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|Table of Contents Statistical Tests Hypotheses Types of Errors|
|See also: hypothesis testing, power of a test|
In general, there are two different types of error that can occur when making a decision: the first kind ("type 1 errors") are those errors which occur when we reject the null hypothesis although the null hypothesis is true. The second kind ("type 2 errors") of errors arise when we accept the null hypothesis although the alternative hypothesis is true.
You formulate your hypotheses:
|H0:||iron concentration is less or equal to the specified limit|
|H1:||concencration is higher the limit|
Due to the uncertainties involved in the process of determining the iron content, there is a risk that your decision is wrong. When you decide to buy a particular batch of the ore, and it turns out that the specifications are not met, you have made a type I error (i.e. rejecting H0 when it is true). There is also the possibility that we accept H0, although it is in fact wrong: we don't buy although the specification is met. That is called type 2 error.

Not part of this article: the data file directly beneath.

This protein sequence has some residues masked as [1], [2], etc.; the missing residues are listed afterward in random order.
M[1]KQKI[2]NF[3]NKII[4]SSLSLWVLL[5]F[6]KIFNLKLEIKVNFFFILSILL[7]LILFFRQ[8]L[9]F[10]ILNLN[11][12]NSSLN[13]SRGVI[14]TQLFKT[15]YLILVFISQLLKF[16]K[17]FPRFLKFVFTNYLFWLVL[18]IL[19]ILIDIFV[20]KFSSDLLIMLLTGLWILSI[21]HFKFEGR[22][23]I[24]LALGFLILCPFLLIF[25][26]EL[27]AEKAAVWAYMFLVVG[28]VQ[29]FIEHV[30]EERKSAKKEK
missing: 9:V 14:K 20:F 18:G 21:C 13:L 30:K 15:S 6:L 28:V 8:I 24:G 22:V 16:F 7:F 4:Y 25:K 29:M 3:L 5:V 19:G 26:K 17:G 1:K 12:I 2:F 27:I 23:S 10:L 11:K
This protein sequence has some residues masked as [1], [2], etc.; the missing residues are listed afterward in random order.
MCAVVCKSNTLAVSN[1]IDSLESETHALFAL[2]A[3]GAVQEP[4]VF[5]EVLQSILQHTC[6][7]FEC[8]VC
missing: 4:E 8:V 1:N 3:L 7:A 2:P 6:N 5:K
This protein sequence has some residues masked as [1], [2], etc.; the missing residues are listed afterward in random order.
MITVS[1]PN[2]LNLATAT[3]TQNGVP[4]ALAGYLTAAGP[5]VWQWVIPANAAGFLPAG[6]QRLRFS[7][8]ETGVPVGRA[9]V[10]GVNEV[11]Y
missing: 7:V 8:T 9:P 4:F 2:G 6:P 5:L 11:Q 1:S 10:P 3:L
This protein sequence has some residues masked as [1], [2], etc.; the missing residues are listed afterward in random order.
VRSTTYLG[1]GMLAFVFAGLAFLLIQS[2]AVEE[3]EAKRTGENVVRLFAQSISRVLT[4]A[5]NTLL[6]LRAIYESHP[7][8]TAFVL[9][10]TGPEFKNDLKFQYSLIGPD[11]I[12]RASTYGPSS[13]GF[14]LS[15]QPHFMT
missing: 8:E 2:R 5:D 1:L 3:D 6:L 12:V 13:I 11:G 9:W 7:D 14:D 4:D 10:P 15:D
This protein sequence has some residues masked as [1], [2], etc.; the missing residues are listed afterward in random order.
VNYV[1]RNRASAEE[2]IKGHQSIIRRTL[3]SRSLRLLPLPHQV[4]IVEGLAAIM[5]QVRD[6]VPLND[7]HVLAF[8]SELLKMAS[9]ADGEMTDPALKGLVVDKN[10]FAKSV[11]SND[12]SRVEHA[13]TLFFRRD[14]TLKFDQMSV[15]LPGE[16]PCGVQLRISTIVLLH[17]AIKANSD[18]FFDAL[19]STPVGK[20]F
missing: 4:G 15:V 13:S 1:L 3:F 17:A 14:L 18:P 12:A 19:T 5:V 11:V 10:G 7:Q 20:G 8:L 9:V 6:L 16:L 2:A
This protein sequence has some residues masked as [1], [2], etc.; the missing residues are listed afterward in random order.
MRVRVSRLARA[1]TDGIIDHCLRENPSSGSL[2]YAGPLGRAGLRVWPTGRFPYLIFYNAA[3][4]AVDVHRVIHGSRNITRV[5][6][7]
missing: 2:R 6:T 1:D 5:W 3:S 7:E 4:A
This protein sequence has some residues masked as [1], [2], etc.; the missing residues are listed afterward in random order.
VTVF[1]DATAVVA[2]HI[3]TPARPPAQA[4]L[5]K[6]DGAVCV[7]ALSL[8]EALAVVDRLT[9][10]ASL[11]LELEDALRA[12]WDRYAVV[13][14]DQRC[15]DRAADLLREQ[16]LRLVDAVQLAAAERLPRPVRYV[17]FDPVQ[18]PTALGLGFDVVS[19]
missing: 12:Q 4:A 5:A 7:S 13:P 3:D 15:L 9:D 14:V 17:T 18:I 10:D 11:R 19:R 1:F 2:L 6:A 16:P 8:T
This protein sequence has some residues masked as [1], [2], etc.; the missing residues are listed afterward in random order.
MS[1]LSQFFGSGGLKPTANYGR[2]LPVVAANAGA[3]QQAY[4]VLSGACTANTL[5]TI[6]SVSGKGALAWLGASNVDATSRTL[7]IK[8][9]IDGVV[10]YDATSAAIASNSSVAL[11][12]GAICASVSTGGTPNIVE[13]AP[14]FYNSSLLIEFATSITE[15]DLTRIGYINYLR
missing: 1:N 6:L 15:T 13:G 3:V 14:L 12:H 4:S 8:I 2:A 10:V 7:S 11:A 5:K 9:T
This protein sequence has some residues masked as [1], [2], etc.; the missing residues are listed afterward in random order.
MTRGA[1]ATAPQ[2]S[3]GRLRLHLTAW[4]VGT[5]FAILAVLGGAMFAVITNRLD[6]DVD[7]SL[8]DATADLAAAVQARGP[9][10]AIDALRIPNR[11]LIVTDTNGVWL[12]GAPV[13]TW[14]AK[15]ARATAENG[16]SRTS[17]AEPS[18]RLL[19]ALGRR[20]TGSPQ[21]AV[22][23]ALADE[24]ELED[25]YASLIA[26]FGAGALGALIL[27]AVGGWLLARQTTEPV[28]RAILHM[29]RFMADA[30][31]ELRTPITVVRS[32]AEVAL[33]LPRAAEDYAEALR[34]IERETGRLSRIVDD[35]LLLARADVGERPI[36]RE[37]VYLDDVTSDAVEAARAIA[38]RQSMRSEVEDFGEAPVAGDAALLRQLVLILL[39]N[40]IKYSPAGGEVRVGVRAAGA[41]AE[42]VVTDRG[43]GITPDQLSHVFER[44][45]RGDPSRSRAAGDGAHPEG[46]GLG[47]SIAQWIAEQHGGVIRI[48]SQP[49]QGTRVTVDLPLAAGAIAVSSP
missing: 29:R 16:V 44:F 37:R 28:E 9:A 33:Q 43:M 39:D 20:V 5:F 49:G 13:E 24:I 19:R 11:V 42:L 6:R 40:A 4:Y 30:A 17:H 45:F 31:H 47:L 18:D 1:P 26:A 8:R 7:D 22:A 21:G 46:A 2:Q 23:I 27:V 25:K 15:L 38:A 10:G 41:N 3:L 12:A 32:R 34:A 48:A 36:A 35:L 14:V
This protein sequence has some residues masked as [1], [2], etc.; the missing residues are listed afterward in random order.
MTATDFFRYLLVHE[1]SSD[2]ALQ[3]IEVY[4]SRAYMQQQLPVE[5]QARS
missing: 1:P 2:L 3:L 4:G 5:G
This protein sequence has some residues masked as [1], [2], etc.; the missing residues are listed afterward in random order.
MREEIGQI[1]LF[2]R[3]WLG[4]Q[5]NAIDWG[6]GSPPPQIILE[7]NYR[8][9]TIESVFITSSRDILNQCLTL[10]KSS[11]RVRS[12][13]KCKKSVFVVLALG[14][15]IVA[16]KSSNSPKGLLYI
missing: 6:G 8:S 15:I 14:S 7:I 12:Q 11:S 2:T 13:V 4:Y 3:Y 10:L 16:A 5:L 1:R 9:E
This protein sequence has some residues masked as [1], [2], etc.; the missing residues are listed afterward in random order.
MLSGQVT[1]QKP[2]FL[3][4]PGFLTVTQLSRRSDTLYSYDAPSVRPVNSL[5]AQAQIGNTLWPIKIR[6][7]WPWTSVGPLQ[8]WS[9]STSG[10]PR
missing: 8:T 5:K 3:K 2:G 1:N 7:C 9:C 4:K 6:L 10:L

Since our decision can be false or true, and the null hypothesis can also be false or true, there are four possible outcomes of a test. The probabilities for a type 1 error and type 2 error are usually denoted by a and b, respectively.
In the case given above a type II error does not harm us, except one of the rejected bidders offers a much lower price. But we are concerned about making a type I error, it would mean we would buy the ore without getting the required content of iron. A more elaborate description about type I and type II errors can be found in the following interacte example:
Last Update: 2006-Jšn-17